Moreover, in Jesus the final resurrection has already begun and because of our faith-union with Him, our resurrection is therefore guaranteed (Rom. 6:1-11). It is on this promise, the apostle Paul bases his argument in his letter to the Corinthians that it is in the resurrection of Jesus that we see the beginning of the general resurrection: “But if it is preached that Christ has been raised from the dead, how can some of you say that there is no resurrection of the dead? If there is no resurrection of the dead, then not even Christ has been raised” (1 Cor. 15:12-13). Paul can argue like this because he saw the resurrection of Christ as the beginning of the end-time resurrection. For Paul to deny the general resurrection is to deny the resurrection of Christ Himself. If this is the case, how can a Christian believe in the doctrine of reincarnation? Christians believe in resurrection.
Paul adds further strength to this idea when, in the same chapter, he refers to Christ as the “firstfruits of those who have fallen asleep” (1 Cor.15:20). The word firstfruits in this expression is our particular concern. There, with few exceptions, firstfruits have a specifically cultic significance. It refers to the firstfruits offerings of grain, wine, cattle and the like, appointed by Moses. The point of these sacrifices is that they are not offered up for their own sake, as it were, but as representative of the total harvest, the entire flock, and so forth. They are a token expression of recognition and thanksgiving that the whole has been given by God. Firstfruits express the notion of organic connection and unity, the inseparability of the initial quantity from the whole. It is particularly this aspect that gives these sacrifices their significance.
“These ideas of representation and organic unity, apart from the specifically cultic connotations of the Septuagint usage, find expression in the use of firstfruits in 1 Corinthians 15:20. The word is not simply an indication of temporal priority; rather it brings into view Christ’s resurrection as the firstfruits of the resurrection-harvest, the initial portion of the whole. His resurrection is the representative beginning of the resurrection of believers. In other words, the term seems deliberately chosen to make evident the organic connection between the two resurrections. His resurrection is not simply a guarantee; it is a pledge in the sense that it is the actual beginning of the general event. In fact, on the basis of this verse, it can be said that Paul views the two resurrections not so much as two events, but as two episodes of the same event. At the same time, however, he clearly maintains a temporal distinction between them. Then (v.23) makes this apparent.” (Resurrection and Redemption by Richard B. Gaffin, Jr.)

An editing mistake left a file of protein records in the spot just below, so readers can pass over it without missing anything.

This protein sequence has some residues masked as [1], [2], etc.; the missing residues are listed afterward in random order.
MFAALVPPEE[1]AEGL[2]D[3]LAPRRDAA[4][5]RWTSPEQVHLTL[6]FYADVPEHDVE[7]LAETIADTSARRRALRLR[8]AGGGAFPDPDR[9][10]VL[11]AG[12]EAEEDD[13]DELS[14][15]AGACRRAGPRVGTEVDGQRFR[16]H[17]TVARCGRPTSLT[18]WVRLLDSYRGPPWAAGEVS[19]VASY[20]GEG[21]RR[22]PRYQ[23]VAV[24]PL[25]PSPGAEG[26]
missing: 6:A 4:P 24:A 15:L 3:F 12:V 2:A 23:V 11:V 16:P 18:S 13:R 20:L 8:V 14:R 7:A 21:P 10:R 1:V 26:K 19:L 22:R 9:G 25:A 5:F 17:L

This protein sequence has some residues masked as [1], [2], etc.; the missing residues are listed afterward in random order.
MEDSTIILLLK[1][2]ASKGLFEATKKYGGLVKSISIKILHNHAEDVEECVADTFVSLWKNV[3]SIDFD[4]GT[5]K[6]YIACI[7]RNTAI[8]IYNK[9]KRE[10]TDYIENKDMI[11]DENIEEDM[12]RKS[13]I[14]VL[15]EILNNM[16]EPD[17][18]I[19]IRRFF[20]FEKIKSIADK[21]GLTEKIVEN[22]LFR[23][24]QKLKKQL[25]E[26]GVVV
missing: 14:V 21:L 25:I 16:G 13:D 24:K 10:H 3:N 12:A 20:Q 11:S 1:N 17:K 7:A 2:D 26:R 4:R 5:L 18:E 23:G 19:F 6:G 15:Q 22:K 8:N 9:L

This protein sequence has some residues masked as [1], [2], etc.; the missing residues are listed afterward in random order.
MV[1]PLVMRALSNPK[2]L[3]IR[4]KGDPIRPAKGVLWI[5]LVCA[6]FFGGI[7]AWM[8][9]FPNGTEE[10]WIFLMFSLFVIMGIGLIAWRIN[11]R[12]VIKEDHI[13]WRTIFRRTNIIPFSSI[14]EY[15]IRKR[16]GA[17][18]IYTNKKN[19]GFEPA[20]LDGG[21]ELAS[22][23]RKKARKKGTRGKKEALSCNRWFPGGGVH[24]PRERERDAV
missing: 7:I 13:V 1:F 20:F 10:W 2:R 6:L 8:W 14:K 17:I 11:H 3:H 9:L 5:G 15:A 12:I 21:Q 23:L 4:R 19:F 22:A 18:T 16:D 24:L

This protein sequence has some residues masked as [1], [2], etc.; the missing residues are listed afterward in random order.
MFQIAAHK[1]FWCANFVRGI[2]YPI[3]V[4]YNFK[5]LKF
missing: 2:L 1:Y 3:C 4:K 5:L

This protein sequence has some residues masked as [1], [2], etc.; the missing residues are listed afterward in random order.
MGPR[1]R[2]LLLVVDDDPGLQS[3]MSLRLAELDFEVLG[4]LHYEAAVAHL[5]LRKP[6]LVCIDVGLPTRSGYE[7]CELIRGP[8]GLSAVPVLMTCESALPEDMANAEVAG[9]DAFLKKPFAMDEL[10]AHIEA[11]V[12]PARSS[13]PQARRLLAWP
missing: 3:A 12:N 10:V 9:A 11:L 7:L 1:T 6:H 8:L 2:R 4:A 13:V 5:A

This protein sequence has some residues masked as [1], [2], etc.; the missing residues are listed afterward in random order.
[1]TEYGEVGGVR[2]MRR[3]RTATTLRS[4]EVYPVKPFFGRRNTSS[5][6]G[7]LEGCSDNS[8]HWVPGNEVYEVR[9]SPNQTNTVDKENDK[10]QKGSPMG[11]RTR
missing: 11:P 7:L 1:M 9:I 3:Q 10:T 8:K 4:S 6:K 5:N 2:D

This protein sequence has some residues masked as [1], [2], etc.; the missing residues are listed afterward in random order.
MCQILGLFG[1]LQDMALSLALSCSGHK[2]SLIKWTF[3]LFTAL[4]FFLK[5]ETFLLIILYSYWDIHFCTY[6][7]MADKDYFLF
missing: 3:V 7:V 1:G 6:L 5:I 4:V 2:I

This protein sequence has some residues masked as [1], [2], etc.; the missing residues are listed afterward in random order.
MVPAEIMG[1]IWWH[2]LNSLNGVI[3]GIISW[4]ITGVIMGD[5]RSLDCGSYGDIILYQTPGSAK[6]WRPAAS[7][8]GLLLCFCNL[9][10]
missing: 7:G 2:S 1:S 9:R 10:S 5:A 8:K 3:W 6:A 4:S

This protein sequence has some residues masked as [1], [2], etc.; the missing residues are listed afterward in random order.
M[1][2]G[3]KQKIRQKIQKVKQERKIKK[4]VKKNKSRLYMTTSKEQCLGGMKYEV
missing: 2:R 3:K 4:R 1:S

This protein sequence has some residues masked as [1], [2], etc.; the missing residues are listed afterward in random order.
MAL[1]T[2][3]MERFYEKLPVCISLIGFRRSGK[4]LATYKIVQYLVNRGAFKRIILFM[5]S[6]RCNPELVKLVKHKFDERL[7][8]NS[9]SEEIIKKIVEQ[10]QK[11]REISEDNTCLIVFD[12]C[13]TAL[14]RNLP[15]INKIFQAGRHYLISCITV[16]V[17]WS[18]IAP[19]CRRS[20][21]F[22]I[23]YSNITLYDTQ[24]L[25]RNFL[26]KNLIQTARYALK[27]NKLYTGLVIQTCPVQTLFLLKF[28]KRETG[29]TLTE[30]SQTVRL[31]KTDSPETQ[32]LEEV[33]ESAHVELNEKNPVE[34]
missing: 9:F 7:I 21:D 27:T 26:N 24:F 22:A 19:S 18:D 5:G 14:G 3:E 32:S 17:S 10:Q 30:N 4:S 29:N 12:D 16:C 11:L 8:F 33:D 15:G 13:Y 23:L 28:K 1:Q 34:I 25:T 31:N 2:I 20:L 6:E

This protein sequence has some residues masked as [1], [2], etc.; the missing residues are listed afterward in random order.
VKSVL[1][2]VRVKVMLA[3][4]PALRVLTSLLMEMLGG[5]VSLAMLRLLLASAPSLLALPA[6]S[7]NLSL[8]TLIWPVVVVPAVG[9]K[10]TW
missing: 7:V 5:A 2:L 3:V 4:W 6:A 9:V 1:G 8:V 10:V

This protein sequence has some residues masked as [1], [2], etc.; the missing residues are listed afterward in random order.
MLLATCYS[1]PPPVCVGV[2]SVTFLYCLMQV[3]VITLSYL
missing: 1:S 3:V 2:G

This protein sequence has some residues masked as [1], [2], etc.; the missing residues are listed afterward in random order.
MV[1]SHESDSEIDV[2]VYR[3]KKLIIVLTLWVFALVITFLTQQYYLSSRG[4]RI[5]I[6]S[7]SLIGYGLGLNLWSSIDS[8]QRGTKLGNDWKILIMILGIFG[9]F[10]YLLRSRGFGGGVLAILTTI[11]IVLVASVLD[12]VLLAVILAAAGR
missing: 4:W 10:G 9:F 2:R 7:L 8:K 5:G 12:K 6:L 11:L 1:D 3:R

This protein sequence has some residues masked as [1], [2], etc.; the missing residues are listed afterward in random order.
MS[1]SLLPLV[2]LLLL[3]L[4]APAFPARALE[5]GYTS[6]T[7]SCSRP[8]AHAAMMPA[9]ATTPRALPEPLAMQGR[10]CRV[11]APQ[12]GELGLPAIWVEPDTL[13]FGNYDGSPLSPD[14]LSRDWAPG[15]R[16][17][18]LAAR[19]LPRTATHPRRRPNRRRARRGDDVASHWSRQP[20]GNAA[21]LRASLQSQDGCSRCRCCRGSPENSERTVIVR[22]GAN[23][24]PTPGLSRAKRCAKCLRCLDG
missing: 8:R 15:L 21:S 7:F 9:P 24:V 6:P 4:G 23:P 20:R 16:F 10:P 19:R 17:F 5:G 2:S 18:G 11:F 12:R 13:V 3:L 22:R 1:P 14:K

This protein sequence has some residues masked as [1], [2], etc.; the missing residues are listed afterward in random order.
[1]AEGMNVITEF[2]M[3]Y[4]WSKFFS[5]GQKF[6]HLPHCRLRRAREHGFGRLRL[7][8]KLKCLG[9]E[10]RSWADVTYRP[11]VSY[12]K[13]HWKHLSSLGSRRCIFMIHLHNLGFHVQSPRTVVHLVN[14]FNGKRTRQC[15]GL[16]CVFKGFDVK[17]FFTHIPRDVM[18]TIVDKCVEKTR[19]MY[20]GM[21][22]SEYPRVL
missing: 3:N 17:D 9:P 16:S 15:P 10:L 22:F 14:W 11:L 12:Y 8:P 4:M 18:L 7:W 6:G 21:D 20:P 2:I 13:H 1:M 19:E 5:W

Resurrection, the Goal of all Religion
In light of the above, we might say that the goal of religion and all of life is resurrection. Not just the resurrection of any man, but of God’s one and only Son. Here, it is important for us to understand that the expression “one and only Son” and “only begotten Son” are used in the Scripture mainly to denote uniqueness and authority and not order of origin. Jesus is the unique Son of God because he is one of a kind. He is the prototype of the new creation or new humanity that has been in the plan of God since the beginning of time. In Scripture we see the ongoing history of God’s creative acts as He is creating this new humanity. All of God’s mighty acts were parts of a single and progressive creative act that finds its completion in Christ.
Much of man’s emptiness and his corresponding need for religion comes from his vague consciousness of being incomplete, and much of his sense of alienation is a longing to be made whole or complete. This alienation is heightened when men try to bring themselves to completion without God. No man will find completion in anything outside of God’s plan. God’s plan for completing man is man’s bodily resurrection in the likeness of Jesus. You might say that much of human anxiety comes from the fact that mankind is only partially created as he progressively moves to his completion in the resurrection (2 Cor. 3:18). Therefore, believers should look suspiciously on any teaching or movement that promises completeness or liberation before the Parousia (second coming). We miss the mark when we try to find fulfillment or completeness in anything in this life; this includes religion, even the Christian religion. In fact, religion is one of the easiest ways to miss the mark, for it gives its practitioners a false sense of completeness. No one will find completeness and wholeness until God is finished with him. He is not finished with believers until their bodies are resurrected in the likeness of God’s Son (Rom. 8:22-30).